California Governor Schwarzenegger recently signed Senate Bill No. 816, which could result in the imposition of significant penalties on unwary taxpayers for failing to report changes in control or ownership of legal entities owning real property in California.
New 10% Penalty for Failure to File Change in Control Statement Within 45 Days of a Change in Control
Under prior law, whenever there was a change in control or ownership of any legal entity, including a corporation, partnership, or limited liability company, the person or entity that acquired ownership or control was required to file a signed change in ownership statement with the State Board of Equalization ("SBE"). However, no penalty was imposed for not filing the statement unless the SBE requested the statement from the taxpayer in writing and the taxpayer failed to file the statement within 45 days of that request. Moreover, under prior law the 10% penalty for failing to submit a statement in response to a written request was automatically abated if the person or entity filed the statement within 60 days of being notified of the penalty.
Under the revised law, a person or entity that acquires ownership or control of a legal entity is required to file the change in ownership statement with the SBE within 45 days after the change in ownership or control. The 10% penalty will be automatically imposed for failure to file the statement within 45 days, even when no written request for the statement has been received by the taxpayer.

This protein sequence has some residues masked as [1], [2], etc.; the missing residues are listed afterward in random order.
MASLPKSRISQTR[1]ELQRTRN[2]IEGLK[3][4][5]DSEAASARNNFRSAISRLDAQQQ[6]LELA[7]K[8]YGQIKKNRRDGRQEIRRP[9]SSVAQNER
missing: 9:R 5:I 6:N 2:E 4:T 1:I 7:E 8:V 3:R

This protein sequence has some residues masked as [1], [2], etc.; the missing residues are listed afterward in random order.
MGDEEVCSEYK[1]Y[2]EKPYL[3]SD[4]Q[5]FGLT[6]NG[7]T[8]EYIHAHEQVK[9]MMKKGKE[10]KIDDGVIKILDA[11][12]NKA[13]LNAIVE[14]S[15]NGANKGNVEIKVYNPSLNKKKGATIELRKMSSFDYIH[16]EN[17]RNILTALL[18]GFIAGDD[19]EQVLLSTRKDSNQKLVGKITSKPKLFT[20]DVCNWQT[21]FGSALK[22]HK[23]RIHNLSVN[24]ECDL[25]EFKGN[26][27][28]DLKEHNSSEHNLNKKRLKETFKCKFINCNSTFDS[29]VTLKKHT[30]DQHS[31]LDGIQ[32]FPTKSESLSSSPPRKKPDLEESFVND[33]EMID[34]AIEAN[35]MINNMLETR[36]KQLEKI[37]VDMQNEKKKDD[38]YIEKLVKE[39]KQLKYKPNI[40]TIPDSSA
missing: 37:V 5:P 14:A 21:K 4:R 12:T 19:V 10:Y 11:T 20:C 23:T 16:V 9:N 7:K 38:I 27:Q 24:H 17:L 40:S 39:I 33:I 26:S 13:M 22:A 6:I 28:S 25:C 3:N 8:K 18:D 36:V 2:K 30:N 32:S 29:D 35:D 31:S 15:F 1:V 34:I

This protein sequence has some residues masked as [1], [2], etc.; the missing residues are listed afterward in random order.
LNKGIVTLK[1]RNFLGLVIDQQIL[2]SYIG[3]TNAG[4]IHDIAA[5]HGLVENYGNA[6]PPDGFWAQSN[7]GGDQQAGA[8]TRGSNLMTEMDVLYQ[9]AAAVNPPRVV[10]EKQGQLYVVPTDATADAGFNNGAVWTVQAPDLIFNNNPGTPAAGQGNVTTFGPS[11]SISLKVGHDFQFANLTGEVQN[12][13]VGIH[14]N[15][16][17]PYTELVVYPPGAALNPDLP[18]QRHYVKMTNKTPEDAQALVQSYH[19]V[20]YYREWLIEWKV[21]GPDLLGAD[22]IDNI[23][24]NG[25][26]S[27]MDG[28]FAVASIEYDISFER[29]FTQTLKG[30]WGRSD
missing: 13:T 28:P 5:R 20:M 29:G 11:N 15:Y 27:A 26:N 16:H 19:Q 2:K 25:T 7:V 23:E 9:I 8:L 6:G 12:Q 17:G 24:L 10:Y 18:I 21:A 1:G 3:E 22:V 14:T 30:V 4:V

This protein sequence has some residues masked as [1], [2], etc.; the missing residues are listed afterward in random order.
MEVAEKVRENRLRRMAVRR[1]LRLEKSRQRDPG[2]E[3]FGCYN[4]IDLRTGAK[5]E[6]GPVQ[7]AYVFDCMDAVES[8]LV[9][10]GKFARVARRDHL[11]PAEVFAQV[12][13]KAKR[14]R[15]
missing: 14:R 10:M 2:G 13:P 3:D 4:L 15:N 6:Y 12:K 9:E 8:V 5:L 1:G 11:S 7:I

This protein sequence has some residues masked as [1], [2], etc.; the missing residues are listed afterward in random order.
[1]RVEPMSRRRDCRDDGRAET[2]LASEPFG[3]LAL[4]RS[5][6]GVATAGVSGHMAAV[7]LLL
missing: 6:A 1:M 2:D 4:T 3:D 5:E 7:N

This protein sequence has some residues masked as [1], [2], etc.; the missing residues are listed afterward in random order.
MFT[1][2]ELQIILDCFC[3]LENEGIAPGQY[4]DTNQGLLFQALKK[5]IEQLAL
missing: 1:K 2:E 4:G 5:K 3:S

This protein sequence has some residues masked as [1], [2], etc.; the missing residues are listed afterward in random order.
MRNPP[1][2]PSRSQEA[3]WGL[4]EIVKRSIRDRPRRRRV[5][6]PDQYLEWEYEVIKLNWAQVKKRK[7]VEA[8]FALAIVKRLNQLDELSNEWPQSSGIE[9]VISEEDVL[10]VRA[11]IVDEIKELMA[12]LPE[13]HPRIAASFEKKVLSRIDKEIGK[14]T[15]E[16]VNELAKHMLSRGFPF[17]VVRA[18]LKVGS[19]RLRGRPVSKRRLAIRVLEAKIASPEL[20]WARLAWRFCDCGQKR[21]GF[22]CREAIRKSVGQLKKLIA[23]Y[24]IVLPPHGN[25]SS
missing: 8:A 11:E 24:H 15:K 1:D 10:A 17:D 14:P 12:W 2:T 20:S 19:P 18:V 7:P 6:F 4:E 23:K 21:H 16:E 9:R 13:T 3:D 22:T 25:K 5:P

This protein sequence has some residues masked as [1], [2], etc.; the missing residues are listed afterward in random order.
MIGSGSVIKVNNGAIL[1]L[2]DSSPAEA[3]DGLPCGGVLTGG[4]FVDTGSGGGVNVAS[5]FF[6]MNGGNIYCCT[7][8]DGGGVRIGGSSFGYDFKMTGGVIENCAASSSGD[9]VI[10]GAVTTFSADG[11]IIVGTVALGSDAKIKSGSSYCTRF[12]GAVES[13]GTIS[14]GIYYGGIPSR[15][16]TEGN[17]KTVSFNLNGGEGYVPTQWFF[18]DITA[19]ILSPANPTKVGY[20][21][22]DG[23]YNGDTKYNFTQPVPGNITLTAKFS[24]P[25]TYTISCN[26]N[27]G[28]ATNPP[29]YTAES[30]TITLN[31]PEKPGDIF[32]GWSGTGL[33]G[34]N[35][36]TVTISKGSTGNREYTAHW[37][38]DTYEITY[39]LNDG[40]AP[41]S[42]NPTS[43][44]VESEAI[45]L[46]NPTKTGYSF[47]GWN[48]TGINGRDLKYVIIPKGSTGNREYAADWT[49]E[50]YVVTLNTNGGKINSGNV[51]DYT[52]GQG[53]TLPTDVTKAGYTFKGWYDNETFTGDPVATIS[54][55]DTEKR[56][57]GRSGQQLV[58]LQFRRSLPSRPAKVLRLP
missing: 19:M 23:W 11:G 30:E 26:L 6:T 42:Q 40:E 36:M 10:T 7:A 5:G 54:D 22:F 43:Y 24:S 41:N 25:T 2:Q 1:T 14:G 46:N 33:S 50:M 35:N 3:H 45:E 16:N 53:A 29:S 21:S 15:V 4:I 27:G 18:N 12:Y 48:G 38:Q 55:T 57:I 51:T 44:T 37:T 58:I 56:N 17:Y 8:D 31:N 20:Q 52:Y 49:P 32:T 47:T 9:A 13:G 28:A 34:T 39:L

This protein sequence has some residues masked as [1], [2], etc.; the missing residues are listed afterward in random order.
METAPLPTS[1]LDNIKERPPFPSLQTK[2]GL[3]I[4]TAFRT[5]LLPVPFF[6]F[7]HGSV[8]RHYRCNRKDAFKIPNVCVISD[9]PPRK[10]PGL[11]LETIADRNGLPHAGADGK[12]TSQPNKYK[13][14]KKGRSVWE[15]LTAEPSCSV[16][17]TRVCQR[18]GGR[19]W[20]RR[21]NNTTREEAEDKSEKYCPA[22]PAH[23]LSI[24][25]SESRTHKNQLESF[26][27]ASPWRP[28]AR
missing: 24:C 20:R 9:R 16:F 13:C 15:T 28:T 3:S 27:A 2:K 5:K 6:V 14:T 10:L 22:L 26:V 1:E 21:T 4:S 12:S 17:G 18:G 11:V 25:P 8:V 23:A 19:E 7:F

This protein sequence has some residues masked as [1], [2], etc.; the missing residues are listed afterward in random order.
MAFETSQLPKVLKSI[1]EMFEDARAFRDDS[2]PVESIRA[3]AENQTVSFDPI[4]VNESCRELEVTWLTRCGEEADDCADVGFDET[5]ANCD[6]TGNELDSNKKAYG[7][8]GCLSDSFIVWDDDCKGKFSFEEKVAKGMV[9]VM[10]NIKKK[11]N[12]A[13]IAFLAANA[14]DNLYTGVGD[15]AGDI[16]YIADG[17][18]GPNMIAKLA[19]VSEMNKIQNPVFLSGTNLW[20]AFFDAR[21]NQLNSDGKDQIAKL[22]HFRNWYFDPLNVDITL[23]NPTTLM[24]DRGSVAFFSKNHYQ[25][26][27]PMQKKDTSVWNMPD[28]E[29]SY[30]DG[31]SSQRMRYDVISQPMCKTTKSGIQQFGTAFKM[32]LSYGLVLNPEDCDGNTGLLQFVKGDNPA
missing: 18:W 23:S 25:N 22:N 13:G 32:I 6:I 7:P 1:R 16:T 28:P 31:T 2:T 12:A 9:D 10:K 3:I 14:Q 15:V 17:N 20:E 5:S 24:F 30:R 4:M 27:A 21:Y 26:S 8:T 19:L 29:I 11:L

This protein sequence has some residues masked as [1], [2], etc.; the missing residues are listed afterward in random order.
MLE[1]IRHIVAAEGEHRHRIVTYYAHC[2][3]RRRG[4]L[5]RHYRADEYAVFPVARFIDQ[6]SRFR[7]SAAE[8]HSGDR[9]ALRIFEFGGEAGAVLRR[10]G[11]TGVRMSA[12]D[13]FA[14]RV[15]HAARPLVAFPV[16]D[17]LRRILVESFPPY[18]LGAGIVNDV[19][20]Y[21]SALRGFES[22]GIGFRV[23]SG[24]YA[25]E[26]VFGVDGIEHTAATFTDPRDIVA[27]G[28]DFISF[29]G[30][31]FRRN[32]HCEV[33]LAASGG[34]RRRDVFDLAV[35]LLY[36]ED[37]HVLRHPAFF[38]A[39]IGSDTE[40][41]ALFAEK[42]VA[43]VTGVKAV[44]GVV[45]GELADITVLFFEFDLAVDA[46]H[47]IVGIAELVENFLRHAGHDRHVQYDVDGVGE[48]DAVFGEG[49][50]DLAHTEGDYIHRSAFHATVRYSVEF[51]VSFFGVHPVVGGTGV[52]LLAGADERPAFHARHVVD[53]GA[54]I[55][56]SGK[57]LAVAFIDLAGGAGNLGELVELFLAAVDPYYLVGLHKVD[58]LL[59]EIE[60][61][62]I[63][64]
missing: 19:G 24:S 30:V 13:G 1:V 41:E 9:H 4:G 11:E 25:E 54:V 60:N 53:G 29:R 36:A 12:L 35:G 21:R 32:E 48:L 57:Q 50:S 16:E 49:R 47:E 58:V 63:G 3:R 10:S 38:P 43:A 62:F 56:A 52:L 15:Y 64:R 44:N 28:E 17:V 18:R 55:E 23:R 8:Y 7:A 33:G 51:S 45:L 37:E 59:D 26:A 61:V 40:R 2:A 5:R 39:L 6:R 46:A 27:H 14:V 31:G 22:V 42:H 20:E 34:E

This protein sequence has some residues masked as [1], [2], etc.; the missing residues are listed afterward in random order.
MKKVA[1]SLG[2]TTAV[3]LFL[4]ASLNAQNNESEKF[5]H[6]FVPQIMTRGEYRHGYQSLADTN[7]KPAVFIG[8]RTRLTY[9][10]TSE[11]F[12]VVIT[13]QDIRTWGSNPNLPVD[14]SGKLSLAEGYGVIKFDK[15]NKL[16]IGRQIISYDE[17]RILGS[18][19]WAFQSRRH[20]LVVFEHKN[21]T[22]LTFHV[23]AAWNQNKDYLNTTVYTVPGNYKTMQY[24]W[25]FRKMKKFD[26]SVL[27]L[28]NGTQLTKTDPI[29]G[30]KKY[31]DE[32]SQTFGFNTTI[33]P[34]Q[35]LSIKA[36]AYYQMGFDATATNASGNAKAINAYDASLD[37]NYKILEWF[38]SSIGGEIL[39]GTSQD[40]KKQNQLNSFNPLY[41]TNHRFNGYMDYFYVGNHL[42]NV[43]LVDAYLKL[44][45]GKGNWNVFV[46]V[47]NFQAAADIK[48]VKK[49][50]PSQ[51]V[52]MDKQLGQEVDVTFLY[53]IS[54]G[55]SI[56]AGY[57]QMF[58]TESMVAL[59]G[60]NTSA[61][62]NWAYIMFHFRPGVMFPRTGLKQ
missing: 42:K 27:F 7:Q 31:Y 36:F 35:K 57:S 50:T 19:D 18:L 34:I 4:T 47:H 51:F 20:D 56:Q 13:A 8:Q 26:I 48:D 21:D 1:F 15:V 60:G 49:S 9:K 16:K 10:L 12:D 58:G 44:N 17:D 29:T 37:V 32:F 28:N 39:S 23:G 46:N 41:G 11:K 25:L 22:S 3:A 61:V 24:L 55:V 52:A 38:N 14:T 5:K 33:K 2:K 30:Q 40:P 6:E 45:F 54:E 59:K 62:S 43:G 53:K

In addition, the penalty will no longer automatically be abated if the statement is filed within 60 days after notice of the penalty was received. Rather, in order to obtain an abatement of the penalty, the taxpayer will have to apply to the county board of supervisors where the entity's property is located and establish that the failure to file the statement was due to reasonable cause and not willful neglect.
Documentary Transfer Tax Provisions
SB 816 also requires the county assessor to provide information to the county recorder when the recorder is conducting an investigation to determine whether a documentary transfer tax is due, and it adds authorization for an administrative appeal process for resolution of disputes related to local documentary transfer taxes. The new law also provides that the value of a property as determined for documentary transfer tax purposes is not binding on a determination of the value of the property for property tax purposes.
If you have any questions regarding SB 816 or the California property tax reporting requirements, you may contact Peter Kanter in Morrison & Foerster's San Francisco office at email@example.com or (415) 268-6005.